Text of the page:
Rape is mens’ issue too

KENT, Ohio — Two weeks ago, I attended a conference on sexual assault. The conference was being held in regards to a female activist who had been sexually assaulted by a man that many local activists knew and trusted.

Going into the conference, no one was prepared for what we would experienced. The men listened as woman after woman told their painful, personal and horrific stories of being raped, abused, violated,, attacked and sexually assaulted..

Many had never shared these experiences before, or had told only a few people. I wish I could relate these heartbreaking stories to you,, but they are not mine to tell. These women showed an amazing amount of courage and trust by exposing their innermost wounds to us.

Everyone at the conference was an activist, and many of us were currently working on sexism issues. We already knew the shocking statistics. According to John Hopkins University, we knew that at least one in three women have been assaulted.

According to the “Rape in

America” report, We also knew that in the United States, more than one million women and girls are raped each year, usually by people they know. We even knew that these statistics were vastly underestimated because many survivors are afraid to report the crime. After knowing this information, we were still stunned when we heard the testimonies of the women we knew and cared about.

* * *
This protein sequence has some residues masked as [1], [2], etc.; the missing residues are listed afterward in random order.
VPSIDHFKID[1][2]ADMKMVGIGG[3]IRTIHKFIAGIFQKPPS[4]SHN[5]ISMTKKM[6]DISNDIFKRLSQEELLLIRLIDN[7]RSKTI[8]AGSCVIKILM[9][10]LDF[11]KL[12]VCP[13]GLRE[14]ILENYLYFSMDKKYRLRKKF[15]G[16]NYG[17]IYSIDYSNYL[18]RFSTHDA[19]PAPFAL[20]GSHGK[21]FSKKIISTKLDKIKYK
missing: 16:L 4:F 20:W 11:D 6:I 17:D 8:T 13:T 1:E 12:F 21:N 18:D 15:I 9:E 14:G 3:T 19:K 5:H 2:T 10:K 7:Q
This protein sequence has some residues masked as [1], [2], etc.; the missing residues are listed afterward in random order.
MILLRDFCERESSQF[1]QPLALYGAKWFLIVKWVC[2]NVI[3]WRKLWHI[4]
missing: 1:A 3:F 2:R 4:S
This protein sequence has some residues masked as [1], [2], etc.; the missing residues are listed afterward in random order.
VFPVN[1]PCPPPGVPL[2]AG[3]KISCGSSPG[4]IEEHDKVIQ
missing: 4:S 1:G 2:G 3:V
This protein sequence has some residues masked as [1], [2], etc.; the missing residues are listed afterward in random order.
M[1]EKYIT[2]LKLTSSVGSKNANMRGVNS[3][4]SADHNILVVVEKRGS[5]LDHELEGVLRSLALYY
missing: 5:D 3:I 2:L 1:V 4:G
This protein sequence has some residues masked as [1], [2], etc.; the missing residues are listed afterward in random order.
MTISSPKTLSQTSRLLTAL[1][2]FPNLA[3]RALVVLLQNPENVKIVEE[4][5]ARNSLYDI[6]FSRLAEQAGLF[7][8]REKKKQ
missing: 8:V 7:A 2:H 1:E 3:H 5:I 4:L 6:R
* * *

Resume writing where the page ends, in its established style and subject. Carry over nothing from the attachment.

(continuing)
I already understood that sexual assault is a very serious issue, but now it’s personal. I want all the men reading this, to realize that this is personal to them also. You may or may not experience being sexually assaulted (– it happens to at least one in 10 males), but somebody you care about probably will. In fact, chances are they already have.

Another thing we need to realize is that violence against women is not an isolated phenomenon. It is an inevitable symptom of a sexist, patriarchal and misogynistic culture that glorifies the domination of women.

Rape thrives because we allow it to.

Keeping these two points in mind, I challenge men to think about how they contribute to a rape culture and how that affects the women in their lives.

Every time you laugh at a sexist joke, use disrespectful slurs or objectify women, think of your girlfriend, your daughter, your sister, your grandmother and realize that you’re encouraging other men to hurt the women you love.

Men must take action to stop violence against women.

We can do this by examining our own lives, making sure we’re respectful and consensual in all of our actions.

We can confront sexism and pro-rape messages whenever we see them.

We can talk to (and LISTEN to) the women in our lives about these issues, and support survivors in any way possible. We can join groups that fight sexism and other forms of oppression.